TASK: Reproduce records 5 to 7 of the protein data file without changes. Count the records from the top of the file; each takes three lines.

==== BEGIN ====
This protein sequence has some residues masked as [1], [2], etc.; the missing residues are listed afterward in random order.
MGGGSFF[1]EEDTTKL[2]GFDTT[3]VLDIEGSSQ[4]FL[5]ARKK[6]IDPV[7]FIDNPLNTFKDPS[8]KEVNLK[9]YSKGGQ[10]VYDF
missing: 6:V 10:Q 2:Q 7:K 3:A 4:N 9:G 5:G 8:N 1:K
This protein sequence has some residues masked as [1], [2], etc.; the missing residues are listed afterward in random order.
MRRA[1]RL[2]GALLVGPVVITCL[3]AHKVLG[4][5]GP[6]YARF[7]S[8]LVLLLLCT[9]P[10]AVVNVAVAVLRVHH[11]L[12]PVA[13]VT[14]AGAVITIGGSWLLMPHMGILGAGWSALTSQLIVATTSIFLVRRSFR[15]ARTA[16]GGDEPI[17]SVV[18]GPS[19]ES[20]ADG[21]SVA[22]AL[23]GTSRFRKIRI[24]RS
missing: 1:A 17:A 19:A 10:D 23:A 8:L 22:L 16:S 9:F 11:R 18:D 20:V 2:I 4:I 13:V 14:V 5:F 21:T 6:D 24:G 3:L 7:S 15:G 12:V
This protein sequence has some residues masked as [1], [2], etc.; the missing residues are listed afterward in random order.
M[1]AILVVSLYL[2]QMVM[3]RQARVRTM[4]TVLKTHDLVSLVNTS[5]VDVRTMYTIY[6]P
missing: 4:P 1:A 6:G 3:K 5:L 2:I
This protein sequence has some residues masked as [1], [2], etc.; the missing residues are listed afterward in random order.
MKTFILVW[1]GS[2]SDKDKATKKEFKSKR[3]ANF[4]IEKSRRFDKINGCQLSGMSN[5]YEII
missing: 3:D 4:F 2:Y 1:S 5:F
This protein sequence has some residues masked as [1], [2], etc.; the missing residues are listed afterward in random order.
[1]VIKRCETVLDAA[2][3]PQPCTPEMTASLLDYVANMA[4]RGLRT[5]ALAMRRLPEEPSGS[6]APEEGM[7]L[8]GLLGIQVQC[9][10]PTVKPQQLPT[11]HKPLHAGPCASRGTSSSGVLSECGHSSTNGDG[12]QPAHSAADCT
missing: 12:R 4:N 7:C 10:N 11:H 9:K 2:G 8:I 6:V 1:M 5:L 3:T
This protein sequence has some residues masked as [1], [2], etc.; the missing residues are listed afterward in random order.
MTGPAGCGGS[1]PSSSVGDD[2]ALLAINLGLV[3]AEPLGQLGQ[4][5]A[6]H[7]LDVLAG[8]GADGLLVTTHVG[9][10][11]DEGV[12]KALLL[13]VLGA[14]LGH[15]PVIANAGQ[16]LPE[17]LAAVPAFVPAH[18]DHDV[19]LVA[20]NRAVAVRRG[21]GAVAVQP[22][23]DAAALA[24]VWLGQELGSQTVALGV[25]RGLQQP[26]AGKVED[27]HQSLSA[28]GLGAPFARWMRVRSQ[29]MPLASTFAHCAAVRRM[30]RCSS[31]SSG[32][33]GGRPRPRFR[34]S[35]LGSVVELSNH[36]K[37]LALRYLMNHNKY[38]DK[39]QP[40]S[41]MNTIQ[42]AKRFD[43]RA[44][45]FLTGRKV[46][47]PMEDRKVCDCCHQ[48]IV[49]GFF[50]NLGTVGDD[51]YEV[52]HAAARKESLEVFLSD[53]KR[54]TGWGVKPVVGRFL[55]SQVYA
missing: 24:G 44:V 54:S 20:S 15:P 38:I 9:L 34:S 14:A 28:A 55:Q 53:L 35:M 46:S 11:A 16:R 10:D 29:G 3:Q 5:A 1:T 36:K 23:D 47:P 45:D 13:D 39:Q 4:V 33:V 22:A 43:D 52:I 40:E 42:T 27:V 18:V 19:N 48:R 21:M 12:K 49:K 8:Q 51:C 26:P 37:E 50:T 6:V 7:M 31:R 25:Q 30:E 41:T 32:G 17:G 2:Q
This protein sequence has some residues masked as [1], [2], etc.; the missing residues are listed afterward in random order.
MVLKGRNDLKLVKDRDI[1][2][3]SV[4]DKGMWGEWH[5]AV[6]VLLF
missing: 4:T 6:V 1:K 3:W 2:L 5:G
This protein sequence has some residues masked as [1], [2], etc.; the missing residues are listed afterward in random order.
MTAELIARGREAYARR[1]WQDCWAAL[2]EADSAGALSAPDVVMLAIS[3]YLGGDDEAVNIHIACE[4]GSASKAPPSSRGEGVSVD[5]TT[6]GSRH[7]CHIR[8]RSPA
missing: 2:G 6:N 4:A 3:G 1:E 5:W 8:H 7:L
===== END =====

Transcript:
This protein sequence has some residues masked as [1], [2], etc.; the missing residues are listed afterward in random order.
[1]VIKRCETVLDAA[2][3]PQPCTPEMTASLLDYVANMA[4]RGLRT[5]ALAMRRLPEEPSGS[6]APEEGM[7]L[8]GLLGIQVQC[9][10]PTVKPQQLPT[11]HKPLHAGPCASRGTSSSGVLSECGHSSTNGDG[12]QPAHSAADCT
missing: 12:R 4:N 7:C 10:N 11:H 9:K 2:G 8:I 6:V 1:M 5:L 3:T
This protein sequence has some residues masked as [1], [2], etc.; the missing residues are listed afterward in random order.
MTGPAGCGGS[1]PSSSVGDD[2]ALLAINLGLV[3]AEPLGQLGQ[4][5]A[6]H[7]LDVLAG[8]GADGLLVTTHVG[9][10][11]DEGV[12]KALLL[13]VLGA[14]LGH[15]PVIANAGQ[16]LPE[17]LAAVPAFVPAH[18]DHDV[19]LVA[20]NRAVAVRRG[21]GAVAVQP[22][23]DAAALA[24]VWLGQELGSQTVALGV[25]RGLQQP[26]AGKVED[27]HQSLSA[28]GLGAPFARWMRVRSQ[29]MPLASTFAHCAAVRRM[30]RCSS[31]SSG[32][33]GGRPRPRFR[34]S[35]LGSVVELSNH[36]K[37]LALRYLMNHNKY[38]DK[39]QP[40]S[41]MNTIQ[42]AKRFD[43]RA[44][45]FLTGRKV[46][47]PMEDRKVCDCCHQ[48]IV[49]GFF[50]NLGTVGDD[51]YEV[52]HAAARKESLEVFLSD[53]KR[54]TGWGVKPVVGRFL[55]SQVYA
missing: 24:G 44:V 54:S 20:S 15:P 38:I 9:L 34:S 14:A 28:A 55:Q 53:L 35:M 46:S 11:A 16:R 10:D 29:G 3:Q 5:A 1:T 36:K 23:D 47:P 45:D 13:D 39:Q 4:V 33:V 22:A 43:D 52:I 40:E 42:T 27:V 18:V 19:N 48:R 21:M 12:K 49:K 8:Q 51:C 26:P 37:E 50:T 6:V 7:M 31:R 25:Q 30:E 41:T 32:G 17:G 2:Q
This protein sequence has some residues masked as [1], [2], etc.; the missing residues are listed afterward in random order.
MVLKGRNDLKLVKDRDI[1][2][3]SV[4]DKGMWGEWH[5]AV[6]VLLF
missing: 4:T 6:V 1:K 3:W 2:L 5:G